South Africa will also play a role in Zimbabwe’s future. In private briefings given to journalists, the South African government has made it clear that it will not tolerate a coup by Chiwenga. Whatever economic lifeline Zimbabwe has left comes from or through South Africa. Thus it has leverage to prevent another constitutional crisis in Zimbabwe caused by a coup. Still, if Zimbabwe has no economic policy for the future, South Africa has no organised policy as to what to do about Zimbabwe.
President Cyril Ramaphosa likely won’t turn his mind to the country until he has gotten his own national elections out of the way later this year. He has enough problems on his hands at home without the need to take risks over Zimbabwe.
The South African elections are expected in May, meaning there will likely be three months of continuing political drift in Zimbabwe, and possibly more if Ramaphosa is weakened in his elections and must deal with pressing domestic issues of his own. Zimbabwe thus remains a problem on hold, provided turbulence does not overspill its borders.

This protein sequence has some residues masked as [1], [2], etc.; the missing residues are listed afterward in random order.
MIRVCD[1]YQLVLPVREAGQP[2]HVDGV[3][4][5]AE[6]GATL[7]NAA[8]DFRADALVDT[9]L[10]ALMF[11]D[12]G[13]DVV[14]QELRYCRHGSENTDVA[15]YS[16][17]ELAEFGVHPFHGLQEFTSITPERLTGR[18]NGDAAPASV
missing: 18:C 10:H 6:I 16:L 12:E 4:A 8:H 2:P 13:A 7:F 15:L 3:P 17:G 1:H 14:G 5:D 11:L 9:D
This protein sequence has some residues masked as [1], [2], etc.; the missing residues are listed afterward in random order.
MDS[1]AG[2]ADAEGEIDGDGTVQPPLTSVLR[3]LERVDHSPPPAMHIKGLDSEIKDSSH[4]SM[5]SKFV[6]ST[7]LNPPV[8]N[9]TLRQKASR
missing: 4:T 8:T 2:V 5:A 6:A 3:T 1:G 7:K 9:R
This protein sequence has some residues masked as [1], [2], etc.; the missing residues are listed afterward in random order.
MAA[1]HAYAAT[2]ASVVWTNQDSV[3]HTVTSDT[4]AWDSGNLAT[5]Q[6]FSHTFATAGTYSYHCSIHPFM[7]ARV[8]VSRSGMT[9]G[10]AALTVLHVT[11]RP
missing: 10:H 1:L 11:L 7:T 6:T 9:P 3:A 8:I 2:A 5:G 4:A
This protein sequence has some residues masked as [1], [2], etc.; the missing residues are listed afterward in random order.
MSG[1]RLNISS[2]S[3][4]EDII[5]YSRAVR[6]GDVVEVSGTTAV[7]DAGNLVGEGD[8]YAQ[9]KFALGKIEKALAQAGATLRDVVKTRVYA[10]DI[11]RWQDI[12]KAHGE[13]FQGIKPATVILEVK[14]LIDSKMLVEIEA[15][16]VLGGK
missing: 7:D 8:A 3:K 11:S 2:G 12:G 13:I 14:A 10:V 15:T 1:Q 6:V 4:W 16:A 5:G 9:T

Without any sign of foreign direct investment arriving on a major scale in Zimbabwe, the economic outlook remains dire. Any IMF programme of debt relief will involve even greater austerity and thus even greater suffering for a country that has, under Mugabe and now Mnangagwa, lost its way. — Foreign Affairs